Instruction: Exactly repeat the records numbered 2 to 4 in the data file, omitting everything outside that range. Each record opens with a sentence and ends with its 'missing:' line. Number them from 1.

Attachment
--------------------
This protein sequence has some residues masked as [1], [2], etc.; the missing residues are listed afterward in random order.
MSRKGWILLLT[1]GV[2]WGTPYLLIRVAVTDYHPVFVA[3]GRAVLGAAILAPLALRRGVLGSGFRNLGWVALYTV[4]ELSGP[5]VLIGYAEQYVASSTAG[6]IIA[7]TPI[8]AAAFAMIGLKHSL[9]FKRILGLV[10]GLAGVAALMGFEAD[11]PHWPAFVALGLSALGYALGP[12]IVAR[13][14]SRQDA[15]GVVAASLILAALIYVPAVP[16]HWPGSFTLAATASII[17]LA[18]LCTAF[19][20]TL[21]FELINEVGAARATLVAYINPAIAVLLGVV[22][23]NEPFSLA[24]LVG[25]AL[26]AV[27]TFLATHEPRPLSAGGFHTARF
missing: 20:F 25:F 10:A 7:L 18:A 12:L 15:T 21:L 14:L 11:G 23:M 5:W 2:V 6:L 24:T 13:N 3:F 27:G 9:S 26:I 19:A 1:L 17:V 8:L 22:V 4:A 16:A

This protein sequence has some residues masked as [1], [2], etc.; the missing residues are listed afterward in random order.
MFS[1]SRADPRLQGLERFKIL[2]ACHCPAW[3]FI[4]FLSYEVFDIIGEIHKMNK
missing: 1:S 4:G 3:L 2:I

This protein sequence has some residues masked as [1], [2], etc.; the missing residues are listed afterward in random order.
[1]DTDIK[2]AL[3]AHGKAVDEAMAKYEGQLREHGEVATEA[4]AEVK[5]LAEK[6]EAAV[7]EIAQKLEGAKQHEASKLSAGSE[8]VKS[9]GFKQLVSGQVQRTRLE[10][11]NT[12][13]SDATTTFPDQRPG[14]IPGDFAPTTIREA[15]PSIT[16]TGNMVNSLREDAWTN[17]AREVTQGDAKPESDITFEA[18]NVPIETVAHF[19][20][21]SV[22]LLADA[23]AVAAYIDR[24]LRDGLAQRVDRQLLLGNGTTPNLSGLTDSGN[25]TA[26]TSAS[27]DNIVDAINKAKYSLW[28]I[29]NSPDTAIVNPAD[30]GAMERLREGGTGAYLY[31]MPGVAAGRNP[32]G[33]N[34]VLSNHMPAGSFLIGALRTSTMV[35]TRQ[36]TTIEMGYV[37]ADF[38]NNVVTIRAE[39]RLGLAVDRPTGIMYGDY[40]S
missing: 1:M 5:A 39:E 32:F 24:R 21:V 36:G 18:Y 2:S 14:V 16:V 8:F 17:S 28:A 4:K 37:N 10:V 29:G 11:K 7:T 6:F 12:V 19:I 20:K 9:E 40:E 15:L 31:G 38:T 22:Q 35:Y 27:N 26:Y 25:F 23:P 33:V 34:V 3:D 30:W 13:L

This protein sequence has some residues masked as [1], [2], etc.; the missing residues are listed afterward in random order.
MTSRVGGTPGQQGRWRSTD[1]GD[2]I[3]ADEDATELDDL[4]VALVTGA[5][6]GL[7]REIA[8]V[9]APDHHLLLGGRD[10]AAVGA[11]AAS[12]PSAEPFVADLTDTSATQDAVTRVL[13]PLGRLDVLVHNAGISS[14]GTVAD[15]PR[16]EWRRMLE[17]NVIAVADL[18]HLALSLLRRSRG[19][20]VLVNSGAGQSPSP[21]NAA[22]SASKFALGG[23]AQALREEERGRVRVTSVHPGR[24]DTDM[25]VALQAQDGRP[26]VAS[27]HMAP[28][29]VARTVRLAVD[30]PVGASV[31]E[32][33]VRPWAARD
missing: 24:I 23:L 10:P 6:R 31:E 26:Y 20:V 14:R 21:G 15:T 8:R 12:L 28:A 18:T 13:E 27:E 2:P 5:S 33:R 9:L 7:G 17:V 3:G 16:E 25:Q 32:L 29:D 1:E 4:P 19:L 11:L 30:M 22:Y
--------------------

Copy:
This protein sequence has some residues masked as [1], [2], etc.; the missing residues are listed afterward in random order.
MFS[1]SRADPRLQGLERFKIL[2]ACHCPAW[3]FI[4]FLSYEVFDIIGEIHKMNK
missing: 1:S 4:G 3:L 2:I

This protein sequence has some residues masked as [1], [2], etc.; the missing residues are listed afterward in random order.
[1]DTDIK[2]AL[3]AHGKAVDEAMAKYEGQLREHGEVATEA[4]AEVK[5]LAEK[6]EAAV[7]EIAQKLEGAKQHEASKLSAGSE[8]VKS[9]GFKQLVSGQVQRTRLE[10][11]NT[12][13]SDATTTFPDQRPG[14]IPGDFAPTTIREA[15]PSIT[16]TGNMVNSLREDAWTN[17]AREVTQGDAKPESDITFEA[18]NVPIETVAHF[19][20][21]SV[22]LLADA[23]AVAAYIDR[24]LRDGLAQRVDRQLLLGNGTTPNLSGLTDSGN[25]TA[26]TSAS[27]DNIVDAINKAKYSLW[28]I[29]NSPDTAIVNPAD[30]GAMERLREGGTGAYLY[31]MPGVAAGRNP[32]G[33]N[34]VLSNHMPAGSFLIGALRTSTMV[35]TRQ[36]TTIEMGYV[37]ADF[38]NNVVTIRAE[39]RLGLAVDRPTGIMYGDY[40]S
missing: 1:M 5:A 39:E 32:F 24:R 21:V 36:G 18:Y 2:S 14:V 16:V 8:F 17:S 28:A 4:K 37:N 10:V 29:G 11:K 7:T 6:F 12:V 19:I 20:K 9:E 40:E 15:L 31:G 38:T 22:Q 35:Y 27:N 26:Y 25:F 23:P 33:V 34:V 3:D 30:W 13:L

This protein sequence has some residues masked as [1], [2], etc.; the missing residues are listed afterward in random order.
MTSRVGGTPGQQGRWRSTD[1]GD[2]I[3]ADEDATELDDL[4]VALVTGA[5][6]GL[7]REIA[8]V[9]APDHHLLLGGRD[10]AAVGA[11]AAS[12]PSAEPFVADLTDTSATQDAVTRVL[13]PLGRLDVLVHNAGISS[14]GTVAD[15]PR[16]EWRRMLE[17]NVIAVADL[18]HLALSLLRRSRG[19][20]VLVNSGAGQSPSP[21]NAA[22]SASKFALGG[23]AQALREEERGRVRVTSVHPGR[24]DTDM[25]VALQAQDGRP[26]VAS[27]HMAP[28][29]VARTVRLAVD[30]PVGASV[31]E[32][33]VRPWAARD
missing: 24:I 23:L 10:P 6:R 31:E 26:Y 20:V 14:R 21:G 15:T 8:R 12:L 28:A 18:T 13:E 27:E 2:P 5:S 33:R 9:L 7:G 17:V 3:G 16:E 25:Q 32:L 29:D 1:E 4:P 19:L 11:L 30:M 22:Y